It is important for the media to balance business imperatives and “truthful” reporting, President Jacob Zuma has said.
Presidency spokesperson Mac Maharaj said in a statement today that Zuma welcomed public debate in the wake of his interaction with Tshwane University of Technology students in Parliament on Tuesday.
“The president’s view is that the profit motive influences content as media products need to sell in order to make money, and he warned journalists of the future to be mindful of this imperative against their role of informing the South African public in a balanced and truthful manner.”
Zuma had urged the students to keep open minds about the media’s role and the pressures it faced between profitability and the public’s right to know.
“He also emphasised the role of media owners and their responsibility to ensure that their products reflected a balanced view of the country and not only negative news,” Maharaj said.
A case in point was the South African media’s reporting on the country being ranked 53rd in the World Economic Forum’s competitiveness index.
“However it failed to focus on the fact that our country took first place on the regulation of securities exchanges and second place on the availability of financial services.
“Further, the country ranked second out of the 148 nations for the availability of financing through local equity markets, and there were no prominent recognition of these accomplishments from the media coverage.”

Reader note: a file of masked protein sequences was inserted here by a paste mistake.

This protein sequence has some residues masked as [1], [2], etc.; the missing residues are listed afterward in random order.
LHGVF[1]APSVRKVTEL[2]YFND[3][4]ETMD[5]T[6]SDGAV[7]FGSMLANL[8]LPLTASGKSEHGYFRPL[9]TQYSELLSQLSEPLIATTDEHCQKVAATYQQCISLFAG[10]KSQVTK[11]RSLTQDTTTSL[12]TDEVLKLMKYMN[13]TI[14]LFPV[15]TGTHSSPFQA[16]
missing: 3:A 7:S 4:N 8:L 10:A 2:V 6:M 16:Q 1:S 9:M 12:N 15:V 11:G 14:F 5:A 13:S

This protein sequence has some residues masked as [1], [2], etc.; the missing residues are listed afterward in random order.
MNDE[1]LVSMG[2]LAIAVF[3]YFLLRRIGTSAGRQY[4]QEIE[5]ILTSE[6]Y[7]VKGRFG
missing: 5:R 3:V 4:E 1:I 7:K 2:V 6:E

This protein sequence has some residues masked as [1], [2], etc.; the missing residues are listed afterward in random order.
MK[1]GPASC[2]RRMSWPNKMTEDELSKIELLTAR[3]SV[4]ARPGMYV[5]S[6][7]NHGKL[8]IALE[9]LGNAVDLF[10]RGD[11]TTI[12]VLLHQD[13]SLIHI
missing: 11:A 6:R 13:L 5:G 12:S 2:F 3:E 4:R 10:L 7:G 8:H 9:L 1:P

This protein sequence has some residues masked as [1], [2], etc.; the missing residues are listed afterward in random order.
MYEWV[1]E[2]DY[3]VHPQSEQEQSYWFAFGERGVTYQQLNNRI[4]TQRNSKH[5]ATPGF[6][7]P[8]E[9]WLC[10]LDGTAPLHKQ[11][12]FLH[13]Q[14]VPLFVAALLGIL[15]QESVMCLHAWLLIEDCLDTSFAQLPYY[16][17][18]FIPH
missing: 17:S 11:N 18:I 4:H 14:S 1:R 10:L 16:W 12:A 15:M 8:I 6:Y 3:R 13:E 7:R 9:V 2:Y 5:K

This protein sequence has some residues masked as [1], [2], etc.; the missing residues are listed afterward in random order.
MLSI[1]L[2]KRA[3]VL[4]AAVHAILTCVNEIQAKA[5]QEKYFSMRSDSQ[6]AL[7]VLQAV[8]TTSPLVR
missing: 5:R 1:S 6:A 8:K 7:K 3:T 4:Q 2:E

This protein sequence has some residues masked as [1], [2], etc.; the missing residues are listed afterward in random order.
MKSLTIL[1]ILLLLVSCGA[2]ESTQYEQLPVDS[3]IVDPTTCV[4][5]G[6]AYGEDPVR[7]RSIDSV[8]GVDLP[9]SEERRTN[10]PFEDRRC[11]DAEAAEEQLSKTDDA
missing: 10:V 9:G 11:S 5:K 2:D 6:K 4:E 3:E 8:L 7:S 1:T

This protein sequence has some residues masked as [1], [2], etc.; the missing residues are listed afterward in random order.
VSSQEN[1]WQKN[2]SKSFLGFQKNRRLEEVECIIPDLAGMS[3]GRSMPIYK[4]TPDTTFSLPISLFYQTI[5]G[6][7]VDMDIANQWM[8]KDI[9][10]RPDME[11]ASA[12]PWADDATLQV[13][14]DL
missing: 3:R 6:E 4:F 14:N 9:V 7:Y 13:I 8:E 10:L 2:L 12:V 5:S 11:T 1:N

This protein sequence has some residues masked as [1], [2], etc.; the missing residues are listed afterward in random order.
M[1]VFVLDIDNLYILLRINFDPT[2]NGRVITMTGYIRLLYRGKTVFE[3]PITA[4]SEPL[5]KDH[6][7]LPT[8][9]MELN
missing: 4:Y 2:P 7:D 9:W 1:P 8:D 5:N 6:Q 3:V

Maharaj said Zuma expected newsrooms to reflect daily on the need to achieve proper balance.
Yesterday, Transvaal Agricultural Union (Tau-SA) president Louis Meintjies said the media had a duty to report on the facts of each story.
“Once the facts and realities addressed are positive, reporting will get positive, and Tau-SA will be the first to applaud such a situation.
“It will be difficult for any journalist to report positively about negative events. No journalist can report positively about a violent strike to readers, listeners or viewers,” he said.
According to the Mail & Guardian, Zuma told the students on Tuesday that the media’s reporting was so negative that even he felt like fleeing the country at times.
“When I am in South Africa, every morning you feel like you must leave this country because the reporting concentrates on the opposite of the positive,” he was quoted as saying.
Zuma said reporting was determined by media owners.
“Media is a business, it’s not what it says it is – a watchdog – it’s a business, they are doing business. The paper must sell, if the sales go down because the editor isn’t doing well, he’ll be dismissed.
“Who do you think, in reality, you serve when reporting: the interest of the public that you claim, as the media you stand for, or the interest of the owners and managers of the paper?”
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